Critical Thinking Meets Art: A Lesson that Sheds Light on the Theme of Hanukkah

Hanukkah is known as the Festival of Lights. This year, in which our world is so different from last year, it feels more appropriate than ever to key into the big idea of the holiday: that Hanukkah is a time for increasing light in the world, both literally and figuratively.

Consider focusing on the big ideas of the holidays to make best use of your limited time and attention spans to create rich learning.

The following Hanukkah lesson is based on the work of Project Zero, a Harvard Graduate School of Education program focused on enhancing learning through the arts. This method prompts students to think critically about content, “making thinking visible,” according to an article about the method in Forbes.

This lesson - from Make, Create, Celebrate: Jewish Holidays Through Art - uses art as a lens to examine the theme of light. It’s built around Project Zero’s See/Think/Wonder routine. Elizabeth Diament, the Senior Educator at the National Gallery of Art and consultant for Make, Create, Celebrate, explains that has written that, “using questions drives learning and uncovers complexity.” It’s designed for grades 4-6.

Hanukkah Lesson: Creating Light

PART 1: See/Think/Wonder

  1. Look at the painting by Yoram Raanan (. Ask students: What do you see? What colors does the artist use to create light? What do you think? What do you wonder?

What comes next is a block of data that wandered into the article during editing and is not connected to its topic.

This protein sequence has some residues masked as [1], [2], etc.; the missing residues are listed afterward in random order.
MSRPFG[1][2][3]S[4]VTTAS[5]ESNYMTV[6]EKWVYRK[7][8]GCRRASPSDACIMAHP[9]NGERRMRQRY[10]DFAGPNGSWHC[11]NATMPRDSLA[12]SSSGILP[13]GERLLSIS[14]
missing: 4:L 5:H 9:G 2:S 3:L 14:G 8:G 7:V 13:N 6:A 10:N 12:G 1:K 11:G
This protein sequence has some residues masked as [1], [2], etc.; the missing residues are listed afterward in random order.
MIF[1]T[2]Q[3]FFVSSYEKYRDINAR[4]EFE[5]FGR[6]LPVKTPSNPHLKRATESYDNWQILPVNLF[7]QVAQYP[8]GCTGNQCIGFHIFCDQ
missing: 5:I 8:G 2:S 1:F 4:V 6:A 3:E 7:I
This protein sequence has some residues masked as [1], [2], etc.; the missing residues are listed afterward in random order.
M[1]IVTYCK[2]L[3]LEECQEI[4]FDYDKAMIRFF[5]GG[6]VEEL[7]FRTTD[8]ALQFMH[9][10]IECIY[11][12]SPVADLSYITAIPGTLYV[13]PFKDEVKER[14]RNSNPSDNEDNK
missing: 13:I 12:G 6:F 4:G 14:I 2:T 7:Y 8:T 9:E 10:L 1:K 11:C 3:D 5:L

Here are some more questions you can explore using this piece of art:

  • Do you see a menorah? How many menorahs? Is it one or many? Why would the artist want to show one? Why many?
  • Do you see shadows? Light? From which direction is the light coming? Or is it coming from within? What does light have to do with Hanukah, both literally and symbolically?
  • What colors do you see in the menorah painting? How would you describe them? Do the colors make you think of any feelings? Do those feelings connect to Hanukkah in some way?

PART 2: Creating Art

Give students the opportunity to create their own art, such as scratch art, to show them how they can spread light or goodness in the world.

Here's how: Using oil pastels or markers or whatever art supplies are available at home, have students fill in a blank paper with different colors or in a pattern. Then, using a black oil pastel (NOT a marker), cover the entire square with black. Finally, using a fine-point tool or toothpick or plastic knife, have students scratch the drawing into the black pastel. When they scratch out the black, the colors beneath should shine through.

Ask them their reaction to seeing the vibrant colors emerge from under the blackness.

As a final step, have students reflect on the experience by asking them to make a statement about their intent in creating art and what it means to them. They could do this with a partner and peer review each other’s creation.

Make, Create, Celebrate is available with turn-page access to use in remote learning settings. Click here for more information. 



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